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Developing hazard lines in response to coastal flooding and sea level change. / Stevens, Heather R.; Kiem, Anthony S.

In: Urban Policy and Research, Vol. 32, No. 3, 2014, p. 341-360.

Research output: Contribution to journalArticleResearchpeer-review

TY - JOUR

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AU - Stevens,Heather R.

AU - Kiem,Anthony S.

PY - 2014

Y1 - 2014

N2 - Flooding is a current and future risk to the coastal zone. Currently, coastal planners use historical data to estimate the frequency and magnitude of flooding and develop planning tools such as hazard lines. However, in the face of climate variability and change, such flood risk estimation methods and the resultant planning tools are inadequate. This article outlines the steps, assumptions, key complexities and uncertainties associated with developing and applying hazard lines that incorporate sea level change projections. A case study, involving Lake Macquarie City Council in New South Wales, Australia, highlights the advantages and limitations of the hazard line approach at the local council level. The key findings are that hazard lines using global or state-wide sea level change benchmarks typically result in overgeneralised and inconsistent risk assessments and that new methods of flood risk estimation, flood planning and flood mitigation are required. Alternatives recommended include a move away from definitive sea level projections based on state or countrywide approximations towards the development of regionally specific adaptation plans that utilise flexible approaches, such as the identification of critical thresholds and triggers, to manage potential flood risk and enable decision-making under uncertainty.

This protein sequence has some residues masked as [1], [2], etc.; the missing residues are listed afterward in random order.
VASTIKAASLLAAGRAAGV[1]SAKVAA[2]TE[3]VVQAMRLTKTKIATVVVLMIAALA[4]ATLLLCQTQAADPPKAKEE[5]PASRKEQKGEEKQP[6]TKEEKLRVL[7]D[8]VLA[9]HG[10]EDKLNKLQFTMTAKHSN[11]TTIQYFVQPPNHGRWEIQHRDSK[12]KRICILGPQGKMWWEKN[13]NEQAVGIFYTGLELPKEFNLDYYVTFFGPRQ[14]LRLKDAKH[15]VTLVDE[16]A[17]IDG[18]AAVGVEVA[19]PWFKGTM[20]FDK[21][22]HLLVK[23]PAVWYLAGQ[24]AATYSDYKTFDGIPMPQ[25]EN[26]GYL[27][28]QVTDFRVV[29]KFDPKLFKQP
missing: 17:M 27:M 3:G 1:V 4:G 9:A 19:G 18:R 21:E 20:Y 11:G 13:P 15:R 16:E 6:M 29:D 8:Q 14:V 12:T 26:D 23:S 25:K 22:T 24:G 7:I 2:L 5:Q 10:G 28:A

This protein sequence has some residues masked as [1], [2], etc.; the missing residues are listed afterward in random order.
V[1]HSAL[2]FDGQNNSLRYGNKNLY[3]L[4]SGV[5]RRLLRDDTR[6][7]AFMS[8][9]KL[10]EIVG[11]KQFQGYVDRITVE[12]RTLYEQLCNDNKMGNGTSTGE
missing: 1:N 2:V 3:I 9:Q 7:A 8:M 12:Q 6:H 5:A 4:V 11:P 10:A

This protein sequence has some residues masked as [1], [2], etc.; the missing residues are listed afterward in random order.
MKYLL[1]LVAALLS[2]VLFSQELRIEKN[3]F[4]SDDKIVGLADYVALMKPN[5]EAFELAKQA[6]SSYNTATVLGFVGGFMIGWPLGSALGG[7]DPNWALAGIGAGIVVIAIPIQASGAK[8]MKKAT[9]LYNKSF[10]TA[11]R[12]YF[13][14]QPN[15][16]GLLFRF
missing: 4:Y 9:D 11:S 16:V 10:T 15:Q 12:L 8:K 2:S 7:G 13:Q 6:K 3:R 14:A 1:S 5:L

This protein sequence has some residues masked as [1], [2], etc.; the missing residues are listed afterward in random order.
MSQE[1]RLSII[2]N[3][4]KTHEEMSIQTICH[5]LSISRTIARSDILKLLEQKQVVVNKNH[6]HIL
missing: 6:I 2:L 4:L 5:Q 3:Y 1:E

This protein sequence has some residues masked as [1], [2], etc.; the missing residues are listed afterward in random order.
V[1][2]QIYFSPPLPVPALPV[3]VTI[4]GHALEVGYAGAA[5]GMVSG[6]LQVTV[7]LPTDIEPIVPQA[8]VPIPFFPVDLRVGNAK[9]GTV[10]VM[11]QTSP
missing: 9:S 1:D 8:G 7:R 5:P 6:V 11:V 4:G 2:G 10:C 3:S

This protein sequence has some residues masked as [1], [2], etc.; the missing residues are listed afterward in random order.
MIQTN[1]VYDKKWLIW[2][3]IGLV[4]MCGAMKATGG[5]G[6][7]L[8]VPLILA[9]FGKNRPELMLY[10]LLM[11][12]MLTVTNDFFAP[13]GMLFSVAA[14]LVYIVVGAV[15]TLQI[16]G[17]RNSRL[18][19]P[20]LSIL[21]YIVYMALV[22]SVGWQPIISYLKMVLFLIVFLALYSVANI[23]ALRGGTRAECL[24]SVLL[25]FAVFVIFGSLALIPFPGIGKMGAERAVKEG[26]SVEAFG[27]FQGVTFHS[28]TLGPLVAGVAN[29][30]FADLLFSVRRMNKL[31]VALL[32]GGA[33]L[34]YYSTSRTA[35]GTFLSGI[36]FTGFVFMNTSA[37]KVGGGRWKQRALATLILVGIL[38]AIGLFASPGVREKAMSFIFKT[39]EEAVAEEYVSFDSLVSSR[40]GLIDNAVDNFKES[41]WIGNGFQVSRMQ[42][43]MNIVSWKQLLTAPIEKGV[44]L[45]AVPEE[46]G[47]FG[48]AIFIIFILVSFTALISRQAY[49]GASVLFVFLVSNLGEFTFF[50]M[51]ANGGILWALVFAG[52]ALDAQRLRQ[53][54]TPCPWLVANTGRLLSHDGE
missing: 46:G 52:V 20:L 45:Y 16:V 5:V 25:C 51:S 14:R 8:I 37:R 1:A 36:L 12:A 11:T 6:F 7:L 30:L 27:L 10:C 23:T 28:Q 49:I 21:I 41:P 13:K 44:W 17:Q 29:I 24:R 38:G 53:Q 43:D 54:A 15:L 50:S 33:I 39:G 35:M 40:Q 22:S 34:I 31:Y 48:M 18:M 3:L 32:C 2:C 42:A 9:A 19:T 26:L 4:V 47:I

AB - Flooding is a current and future risk to the coastal zone. Currently, coastal planners use historical data to estimate the frequency and magnitude of flooding and develop planning tools such as hazard lines. However, in the face of climate variability and change, such flood risk estimation methods and the resultant planning tools are inadequate. This article outlines the steps, assumptions, key complexities and uncertainties associated with developing and applying hazard lines that incorporate sea level change projections. A case study, involving Lake Macquarie City Council in New South Wales, Australia, highlights the advantages and limitations of the hazard line approach at the local council level. The key findings are that hazard lines using global or state-wide sea level change benchmarks typically result in overgeneralised and inconsistent risk assessments and that new methods of flood risk estimation, flood planning and flood mitigation are required. Alternatives recommended include a move away from definitive sea level projections based on state or countrywide approximations towards the development of regionally specific adaptation plans that utilise flexible approaches, such as the identification of critical thresholds and triggers, to manage potential flood risk and enable decision-making under uncertainty.